Rents in New York City are high so stores are often small and cramped, and sometimes there isn’t enough room for customers to line up in front of the cashier. Instead of forming a line they wait in a spread-out jumble, and when you join the jumble you don’t know who’s immediately ahead of you. It could be somebody standing 15 feet away.
I was in one of these little stores yesterday waiting to pay when a woman joined the jumble. I immediately thought, “Does she know she’s behind me? Is she going to cut in front of me?”
My brain was doing what brains often do, worrying about Freddie’s place in the world, looking for threats and averting them, etc.
There was an unpleasant feeling as this happened because having to worry about such things is a burden. A slight burden but a burden nonetheless.
I’ll return to this “burden” at the end of this article.
I looked at her to determine if she knew she was behind me and she very subtly acknowledged me. If I had known I was going to write this post I would have made an effort to notice how she did this. I think she made very brief eye contact and either changed her posture or backed up a step. Humans are so skilled at communicating with body language that we don’t even notice we’re doing it.
A few minutes later the group of people thinned out and she and I moved to form a proper line. She had a small impatient child with her and she was carrying a lot of items in the crook of her arm because she hadn’t bothered to get a basket when she entered the store. I was alone and my items were in a basket. Without thinking I gestured and said, “Go ahead of me.”
I think it’s interesting that my body did this without thinking because a few minutes earlier, when I had been worrying that she would get in front of me, there had been plenty of thought. The generous action was thoughtless but the self-protective concerns were not. In fact my mind was surprised by what my body did.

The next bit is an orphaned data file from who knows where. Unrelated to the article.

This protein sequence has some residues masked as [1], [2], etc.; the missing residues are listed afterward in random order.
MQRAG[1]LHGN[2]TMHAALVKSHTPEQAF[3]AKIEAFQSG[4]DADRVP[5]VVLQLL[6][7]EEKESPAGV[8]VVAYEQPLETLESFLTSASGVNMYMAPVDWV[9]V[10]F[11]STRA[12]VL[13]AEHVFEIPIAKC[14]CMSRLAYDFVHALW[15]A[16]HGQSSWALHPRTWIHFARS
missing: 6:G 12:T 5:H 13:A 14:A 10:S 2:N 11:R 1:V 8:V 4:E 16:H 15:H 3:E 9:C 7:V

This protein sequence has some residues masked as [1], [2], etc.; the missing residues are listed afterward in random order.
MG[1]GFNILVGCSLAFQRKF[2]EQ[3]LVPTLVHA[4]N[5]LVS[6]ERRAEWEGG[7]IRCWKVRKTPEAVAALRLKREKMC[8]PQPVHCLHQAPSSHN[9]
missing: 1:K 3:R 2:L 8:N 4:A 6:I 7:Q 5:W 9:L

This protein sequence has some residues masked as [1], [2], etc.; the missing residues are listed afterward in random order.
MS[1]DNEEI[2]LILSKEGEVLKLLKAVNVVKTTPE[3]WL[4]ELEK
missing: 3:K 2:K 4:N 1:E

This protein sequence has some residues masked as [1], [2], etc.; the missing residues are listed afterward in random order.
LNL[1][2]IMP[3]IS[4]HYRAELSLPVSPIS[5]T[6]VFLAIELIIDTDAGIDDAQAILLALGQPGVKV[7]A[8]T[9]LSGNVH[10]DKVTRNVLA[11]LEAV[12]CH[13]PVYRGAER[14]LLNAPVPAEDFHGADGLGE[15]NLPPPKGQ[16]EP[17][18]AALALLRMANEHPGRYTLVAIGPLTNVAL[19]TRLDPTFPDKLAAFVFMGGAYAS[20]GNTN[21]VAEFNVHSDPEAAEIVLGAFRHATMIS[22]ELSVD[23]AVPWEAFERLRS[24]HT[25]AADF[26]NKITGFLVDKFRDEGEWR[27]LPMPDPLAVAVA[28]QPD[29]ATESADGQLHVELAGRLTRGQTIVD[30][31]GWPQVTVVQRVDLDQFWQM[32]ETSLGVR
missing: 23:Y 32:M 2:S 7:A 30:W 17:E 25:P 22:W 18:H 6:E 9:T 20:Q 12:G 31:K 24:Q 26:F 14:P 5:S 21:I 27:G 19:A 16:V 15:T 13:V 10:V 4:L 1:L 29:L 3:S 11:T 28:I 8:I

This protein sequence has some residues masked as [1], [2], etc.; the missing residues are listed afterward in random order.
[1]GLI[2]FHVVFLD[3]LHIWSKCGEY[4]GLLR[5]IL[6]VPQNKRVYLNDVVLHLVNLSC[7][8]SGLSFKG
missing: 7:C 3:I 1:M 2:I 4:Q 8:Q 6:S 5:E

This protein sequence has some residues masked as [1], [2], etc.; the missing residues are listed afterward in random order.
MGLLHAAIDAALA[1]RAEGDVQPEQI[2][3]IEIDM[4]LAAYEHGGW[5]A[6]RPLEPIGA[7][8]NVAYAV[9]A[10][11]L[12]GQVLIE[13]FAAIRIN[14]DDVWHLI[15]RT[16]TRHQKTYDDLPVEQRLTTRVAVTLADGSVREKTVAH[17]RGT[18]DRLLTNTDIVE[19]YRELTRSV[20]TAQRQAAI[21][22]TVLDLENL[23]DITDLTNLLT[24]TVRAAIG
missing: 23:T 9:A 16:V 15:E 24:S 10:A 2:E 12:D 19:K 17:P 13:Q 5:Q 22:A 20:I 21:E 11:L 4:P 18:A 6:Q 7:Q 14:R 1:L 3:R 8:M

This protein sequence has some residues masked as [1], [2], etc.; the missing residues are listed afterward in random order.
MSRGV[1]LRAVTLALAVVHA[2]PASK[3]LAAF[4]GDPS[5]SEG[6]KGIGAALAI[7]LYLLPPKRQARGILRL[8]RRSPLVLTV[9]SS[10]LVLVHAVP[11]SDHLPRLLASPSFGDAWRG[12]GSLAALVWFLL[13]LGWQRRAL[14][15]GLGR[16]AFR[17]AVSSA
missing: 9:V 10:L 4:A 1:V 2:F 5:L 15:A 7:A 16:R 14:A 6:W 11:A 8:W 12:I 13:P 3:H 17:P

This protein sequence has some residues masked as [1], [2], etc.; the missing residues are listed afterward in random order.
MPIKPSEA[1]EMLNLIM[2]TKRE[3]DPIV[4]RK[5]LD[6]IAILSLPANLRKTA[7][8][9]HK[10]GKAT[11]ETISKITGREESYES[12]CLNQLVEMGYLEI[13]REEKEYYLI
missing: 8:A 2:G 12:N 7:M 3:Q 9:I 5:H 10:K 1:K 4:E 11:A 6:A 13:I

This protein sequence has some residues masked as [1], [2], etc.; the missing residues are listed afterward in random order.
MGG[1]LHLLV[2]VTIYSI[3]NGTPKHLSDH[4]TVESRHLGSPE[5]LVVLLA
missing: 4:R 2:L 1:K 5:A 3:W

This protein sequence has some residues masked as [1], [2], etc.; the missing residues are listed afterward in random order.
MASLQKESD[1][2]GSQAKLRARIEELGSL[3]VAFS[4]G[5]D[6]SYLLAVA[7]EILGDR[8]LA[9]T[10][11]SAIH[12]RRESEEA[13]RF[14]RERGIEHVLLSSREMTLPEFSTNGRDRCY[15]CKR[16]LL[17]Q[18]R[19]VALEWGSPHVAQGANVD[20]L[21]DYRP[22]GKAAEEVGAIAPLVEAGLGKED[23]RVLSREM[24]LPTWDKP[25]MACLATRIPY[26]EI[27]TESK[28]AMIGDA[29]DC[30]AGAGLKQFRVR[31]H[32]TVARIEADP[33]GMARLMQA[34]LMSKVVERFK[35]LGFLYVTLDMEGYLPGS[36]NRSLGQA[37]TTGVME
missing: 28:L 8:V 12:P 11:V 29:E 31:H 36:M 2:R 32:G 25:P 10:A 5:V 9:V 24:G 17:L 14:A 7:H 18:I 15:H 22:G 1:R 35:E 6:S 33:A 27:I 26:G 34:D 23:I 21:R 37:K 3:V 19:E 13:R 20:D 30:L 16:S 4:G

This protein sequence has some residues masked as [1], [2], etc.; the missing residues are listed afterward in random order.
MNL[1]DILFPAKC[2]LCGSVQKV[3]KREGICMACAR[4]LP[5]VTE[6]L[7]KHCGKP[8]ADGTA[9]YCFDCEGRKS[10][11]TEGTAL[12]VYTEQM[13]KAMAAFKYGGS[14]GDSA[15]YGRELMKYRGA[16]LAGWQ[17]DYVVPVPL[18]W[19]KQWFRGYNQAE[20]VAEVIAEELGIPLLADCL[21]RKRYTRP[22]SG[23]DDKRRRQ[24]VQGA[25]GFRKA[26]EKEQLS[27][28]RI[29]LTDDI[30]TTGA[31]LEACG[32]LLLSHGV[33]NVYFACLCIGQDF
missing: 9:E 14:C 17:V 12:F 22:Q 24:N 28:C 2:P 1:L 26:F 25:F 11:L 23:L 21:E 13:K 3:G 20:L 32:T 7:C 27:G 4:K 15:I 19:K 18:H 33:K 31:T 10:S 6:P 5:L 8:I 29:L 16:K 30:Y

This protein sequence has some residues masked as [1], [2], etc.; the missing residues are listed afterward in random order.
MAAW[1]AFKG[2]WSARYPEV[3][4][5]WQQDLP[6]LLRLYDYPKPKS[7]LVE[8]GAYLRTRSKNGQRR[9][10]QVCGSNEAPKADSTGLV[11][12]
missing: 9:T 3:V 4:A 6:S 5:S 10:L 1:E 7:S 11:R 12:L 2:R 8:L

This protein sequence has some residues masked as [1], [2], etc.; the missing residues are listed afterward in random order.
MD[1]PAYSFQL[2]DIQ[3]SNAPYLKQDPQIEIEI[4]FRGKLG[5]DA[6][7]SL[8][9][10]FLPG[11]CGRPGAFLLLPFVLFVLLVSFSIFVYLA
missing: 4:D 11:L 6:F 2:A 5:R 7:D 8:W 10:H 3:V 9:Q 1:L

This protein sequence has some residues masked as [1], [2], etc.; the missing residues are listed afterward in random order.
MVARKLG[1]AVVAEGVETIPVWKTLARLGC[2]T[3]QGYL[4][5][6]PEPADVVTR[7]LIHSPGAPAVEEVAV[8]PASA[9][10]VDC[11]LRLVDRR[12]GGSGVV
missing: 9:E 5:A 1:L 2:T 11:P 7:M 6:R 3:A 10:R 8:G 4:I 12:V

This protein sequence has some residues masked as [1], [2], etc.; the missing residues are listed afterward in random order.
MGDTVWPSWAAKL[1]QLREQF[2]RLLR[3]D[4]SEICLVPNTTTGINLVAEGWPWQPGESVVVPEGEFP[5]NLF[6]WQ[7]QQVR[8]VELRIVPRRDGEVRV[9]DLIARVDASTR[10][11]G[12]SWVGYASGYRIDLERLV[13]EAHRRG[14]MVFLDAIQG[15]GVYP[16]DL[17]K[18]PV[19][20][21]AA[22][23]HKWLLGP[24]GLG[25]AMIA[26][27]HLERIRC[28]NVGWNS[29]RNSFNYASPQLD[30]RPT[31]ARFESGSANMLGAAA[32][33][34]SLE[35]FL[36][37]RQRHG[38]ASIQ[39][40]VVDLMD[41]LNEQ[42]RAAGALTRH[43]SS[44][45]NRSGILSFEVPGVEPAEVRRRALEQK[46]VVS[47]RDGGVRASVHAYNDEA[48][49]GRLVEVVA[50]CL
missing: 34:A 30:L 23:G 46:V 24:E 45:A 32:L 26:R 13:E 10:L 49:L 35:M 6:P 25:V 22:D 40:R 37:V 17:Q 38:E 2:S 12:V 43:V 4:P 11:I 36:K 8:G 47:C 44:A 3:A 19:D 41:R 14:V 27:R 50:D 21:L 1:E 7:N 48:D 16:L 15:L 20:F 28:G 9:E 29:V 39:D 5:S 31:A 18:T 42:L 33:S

Normally I wouldn’t have paid much attention to any of this but at that moment I remembered the two articles on kindness that I published here a few days ago, especially my friend’s comment about grace flowing as a result of acts of kindness, and I suddenly thought, “This is a chance to observe grace flowing” and I started to pay close attention.
When I told the woman to go before me she said, “Are you sure?” I said yes. She broke into a radiant smile and thanked me. It really made her happy. Twice more before she left the store she turned and thanked me. Her face was glowing. This simple little act made a palpable difference in her day.
The effect on me was that I put the burden down, the burden I described above. This was a relief. I was lighter and happier.
The atmosphere around us seemed to change. It felt almost like when you’re outdoors in the sun and birds are singing.
My brain had been tiring itself out fighting to protect Freddie’s place in the world. I stopped that tiring activity by surrendering Freddie’s place.
So it wasn’t just kindness. It was also surrender.
Surrender to what? To the thing my mind wanted to prevent.
Maybe this is why Jesus told people, “If somebody tries to take your cloak, give him your coat as well,” and, “If somebody hits one side of your face, offer the other side too.” Maybe this is the meaning of that teaching.